Topdrim partners from the University of Amsterdam published recently a paper in the Journal of Statistical Mechanics: Theory and Experiment that tries to understand the impact of the correlations of the underlying weighted networks on epidemic spreading.
Many diffusive processes occur on structured networks with weighted links, such as disease spread by airplane transport or information diffusion in social networks or blogs. Understanding the impact of weight-connectivity correlations on epidemic spreading in weighted networks is crucial to support decision-making on disease control and other diffusive processes. However, a real understanding of epidemic spreading velocity in weighted networks is still lacking. Here we conduct a numerical study of the velocity of a Reed–Frost epidemic spreading process in various weighted network topologies as a function of the correlations between edge weights and node degrees. We find that a positive weight-connectivity correlation leads to a faster epidemic spreading compared to an unweighted network. In contrast, we find that both uncorrelated and negatively correlated weight distributions lead to slower spreading processes. In the case of positive weight-connectivity correlations, the acceleration of spreading velocity is weak when the heterogeneity of weight distribution increases.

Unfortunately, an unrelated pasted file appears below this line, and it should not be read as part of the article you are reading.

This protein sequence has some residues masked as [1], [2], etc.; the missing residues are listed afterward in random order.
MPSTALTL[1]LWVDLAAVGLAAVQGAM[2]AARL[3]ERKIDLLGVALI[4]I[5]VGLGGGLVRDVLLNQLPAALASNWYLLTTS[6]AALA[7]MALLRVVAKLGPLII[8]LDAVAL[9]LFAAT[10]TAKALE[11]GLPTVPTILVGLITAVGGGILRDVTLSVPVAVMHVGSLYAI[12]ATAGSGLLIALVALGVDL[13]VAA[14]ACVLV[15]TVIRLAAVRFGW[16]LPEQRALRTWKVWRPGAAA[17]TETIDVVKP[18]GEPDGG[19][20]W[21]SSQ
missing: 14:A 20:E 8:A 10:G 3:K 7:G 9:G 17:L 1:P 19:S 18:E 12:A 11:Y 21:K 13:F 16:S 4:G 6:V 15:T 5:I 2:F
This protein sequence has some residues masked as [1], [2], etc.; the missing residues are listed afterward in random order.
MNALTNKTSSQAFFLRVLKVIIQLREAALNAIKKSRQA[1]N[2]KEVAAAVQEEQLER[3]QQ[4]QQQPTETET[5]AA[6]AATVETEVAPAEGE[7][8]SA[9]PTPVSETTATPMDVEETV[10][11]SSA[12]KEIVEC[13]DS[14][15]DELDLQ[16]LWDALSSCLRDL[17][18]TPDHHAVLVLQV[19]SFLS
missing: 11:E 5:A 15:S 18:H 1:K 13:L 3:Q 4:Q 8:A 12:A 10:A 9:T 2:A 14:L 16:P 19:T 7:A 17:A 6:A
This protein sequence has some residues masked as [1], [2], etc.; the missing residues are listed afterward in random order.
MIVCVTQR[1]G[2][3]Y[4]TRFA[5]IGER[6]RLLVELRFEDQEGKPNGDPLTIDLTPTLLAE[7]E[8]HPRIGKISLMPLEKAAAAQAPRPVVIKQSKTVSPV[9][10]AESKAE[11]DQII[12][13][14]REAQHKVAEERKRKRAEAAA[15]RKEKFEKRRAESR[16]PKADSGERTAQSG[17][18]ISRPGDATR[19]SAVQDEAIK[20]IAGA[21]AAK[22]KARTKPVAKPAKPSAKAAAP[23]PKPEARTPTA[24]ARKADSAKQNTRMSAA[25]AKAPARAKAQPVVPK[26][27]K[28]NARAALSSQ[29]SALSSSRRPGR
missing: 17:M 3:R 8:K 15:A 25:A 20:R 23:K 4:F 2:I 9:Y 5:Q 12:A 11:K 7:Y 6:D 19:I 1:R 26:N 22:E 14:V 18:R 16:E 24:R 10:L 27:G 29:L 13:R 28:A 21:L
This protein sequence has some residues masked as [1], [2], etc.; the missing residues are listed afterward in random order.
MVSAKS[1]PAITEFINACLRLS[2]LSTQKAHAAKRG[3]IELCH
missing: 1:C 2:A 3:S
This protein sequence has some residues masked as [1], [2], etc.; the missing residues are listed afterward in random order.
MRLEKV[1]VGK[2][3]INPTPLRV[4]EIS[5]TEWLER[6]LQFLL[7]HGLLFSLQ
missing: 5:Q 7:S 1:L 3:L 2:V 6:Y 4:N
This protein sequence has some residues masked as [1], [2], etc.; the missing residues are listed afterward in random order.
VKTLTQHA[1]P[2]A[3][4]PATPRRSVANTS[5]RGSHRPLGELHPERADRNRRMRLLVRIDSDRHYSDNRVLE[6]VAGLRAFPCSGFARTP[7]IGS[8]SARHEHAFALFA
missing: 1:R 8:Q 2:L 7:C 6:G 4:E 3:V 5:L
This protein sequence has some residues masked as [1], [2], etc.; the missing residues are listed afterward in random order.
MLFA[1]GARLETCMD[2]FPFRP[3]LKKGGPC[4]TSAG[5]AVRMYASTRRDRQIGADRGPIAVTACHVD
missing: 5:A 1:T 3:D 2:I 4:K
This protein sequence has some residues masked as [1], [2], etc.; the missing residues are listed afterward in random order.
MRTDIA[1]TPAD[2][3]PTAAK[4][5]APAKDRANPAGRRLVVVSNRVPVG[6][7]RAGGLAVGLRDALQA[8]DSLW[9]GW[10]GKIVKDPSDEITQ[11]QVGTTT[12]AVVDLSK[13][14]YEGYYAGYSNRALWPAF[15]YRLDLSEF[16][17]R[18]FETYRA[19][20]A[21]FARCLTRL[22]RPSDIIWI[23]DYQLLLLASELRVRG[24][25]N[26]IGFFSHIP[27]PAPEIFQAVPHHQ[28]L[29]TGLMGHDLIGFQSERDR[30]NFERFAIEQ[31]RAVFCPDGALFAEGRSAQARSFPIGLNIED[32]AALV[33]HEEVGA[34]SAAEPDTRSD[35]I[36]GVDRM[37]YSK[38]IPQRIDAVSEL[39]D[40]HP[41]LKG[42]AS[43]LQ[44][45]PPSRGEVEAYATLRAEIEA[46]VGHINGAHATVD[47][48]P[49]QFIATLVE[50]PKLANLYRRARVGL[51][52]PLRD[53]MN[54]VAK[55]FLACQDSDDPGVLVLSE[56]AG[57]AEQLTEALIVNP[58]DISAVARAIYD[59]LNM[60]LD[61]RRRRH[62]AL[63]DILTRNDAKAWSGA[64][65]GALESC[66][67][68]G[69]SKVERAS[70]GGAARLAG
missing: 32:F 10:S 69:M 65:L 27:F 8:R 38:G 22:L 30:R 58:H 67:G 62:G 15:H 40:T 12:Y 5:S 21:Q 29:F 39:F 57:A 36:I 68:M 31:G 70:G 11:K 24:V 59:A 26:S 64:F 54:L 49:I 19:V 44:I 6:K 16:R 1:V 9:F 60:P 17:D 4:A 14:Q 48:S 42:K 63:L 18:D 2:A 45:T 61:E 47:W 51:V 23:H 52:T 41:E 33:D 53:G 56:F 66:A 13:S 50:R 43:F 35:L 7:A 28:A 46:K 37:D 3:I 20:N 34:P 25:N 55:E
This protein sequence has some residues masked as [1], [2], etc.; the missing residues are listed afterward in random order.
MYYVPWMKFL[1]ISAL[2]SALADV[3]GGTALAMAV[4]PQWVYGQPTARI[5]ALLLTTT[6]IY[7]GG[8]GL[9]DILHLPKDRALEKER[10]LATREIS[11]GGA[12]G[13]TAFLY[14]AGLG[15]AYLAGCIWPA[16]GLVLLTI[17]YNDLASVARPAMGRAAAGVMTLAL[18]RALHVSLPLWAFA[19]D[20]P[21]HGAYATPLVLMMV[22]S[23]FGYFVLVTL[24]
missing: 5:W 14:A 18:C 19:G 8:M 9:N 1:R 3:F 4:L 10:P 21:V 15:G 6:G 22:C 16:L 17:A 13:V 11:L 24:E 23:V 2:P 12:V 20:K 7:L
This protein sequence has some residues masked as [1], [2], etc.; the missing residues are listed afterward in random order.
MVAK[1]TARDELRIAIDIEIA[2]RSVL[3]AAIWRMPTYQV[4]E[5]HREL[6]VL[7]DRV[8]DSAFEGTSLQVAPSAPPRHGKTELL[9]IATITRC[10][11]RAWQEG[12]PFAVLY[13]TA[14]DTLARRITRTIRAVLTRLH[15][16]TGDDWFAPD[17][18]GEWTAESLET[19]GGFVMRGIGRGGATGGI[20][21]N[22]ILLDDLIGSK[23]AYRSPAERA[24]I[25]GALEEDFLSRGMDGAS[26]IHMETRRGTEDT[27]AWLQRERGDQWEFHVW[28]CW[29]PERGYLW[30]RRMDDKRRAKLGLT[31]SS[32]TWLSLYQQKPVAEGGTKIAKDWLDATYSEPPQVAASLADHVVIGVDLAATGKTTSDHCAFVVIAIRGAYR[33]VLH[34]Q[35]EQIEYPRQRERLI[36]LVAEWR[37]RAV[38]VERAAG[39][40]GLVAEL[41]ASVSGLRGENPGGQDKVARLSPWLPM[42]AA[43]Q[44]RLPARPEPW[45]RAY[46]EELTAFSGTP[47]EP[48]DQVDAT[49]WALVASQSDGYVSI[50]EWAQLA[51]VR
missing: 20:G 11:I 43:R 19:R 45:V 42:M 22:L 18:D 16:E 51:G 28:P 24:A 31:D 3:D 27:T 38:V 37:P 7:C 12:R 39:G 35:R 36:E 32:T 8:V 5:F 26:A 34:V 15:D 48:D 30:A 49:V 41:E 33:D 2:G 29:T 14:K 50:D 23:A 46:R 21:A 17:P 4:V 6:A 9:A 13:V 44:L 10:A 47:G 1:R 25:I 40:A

Wei Duan et al J. Stat. Mech. (2014) P12020 doi:10.1088/1742-5468/2014/12/P12020